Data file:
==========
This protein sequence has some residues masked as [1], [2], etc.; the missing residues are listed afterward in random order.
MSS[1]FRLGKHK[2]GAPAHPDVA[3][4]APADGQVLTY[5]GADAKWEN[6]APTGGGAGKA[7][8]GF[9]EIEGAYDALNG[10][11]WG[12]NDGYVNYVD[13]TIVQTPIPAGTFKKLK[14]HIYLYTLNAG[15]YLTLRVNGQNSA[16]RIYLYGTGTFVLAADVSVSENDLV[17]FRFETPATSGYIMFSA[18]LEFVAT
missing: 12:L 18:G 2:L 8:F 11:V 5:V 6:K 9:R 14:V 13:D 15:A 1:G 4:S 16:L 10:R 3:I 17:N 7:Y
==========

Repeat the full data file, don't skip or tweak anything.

This protein sequence has some residues masked as [1], [2], etc.; the missing residues are listed afterward in random order.
MSS[1]FRLGKHK[2]GAPAHPDVA[3][4]APADGQVLTY[5]GADAKWEN[6]APTGGGAGKA[7][8]GF[9]EIEGAYDALNG[10][11]WG[12]NDGYVNYVD[13]TIVQTPIPAGTFKKLK[14]HIYLYTLNAG[15]YLTLRVNGQNSA[16]RIYLYGTGTFVLAADVSVSENDLV[17]FRFETPATSGYIMFSA[18]LEFVAT
missing: 12:L 18:G 2:L 8:F 11:V 5:V 6:K 9:R 14:V 13:D 15:A 1:G 4:S 16:L 10:R 3:I 17:N 7:Y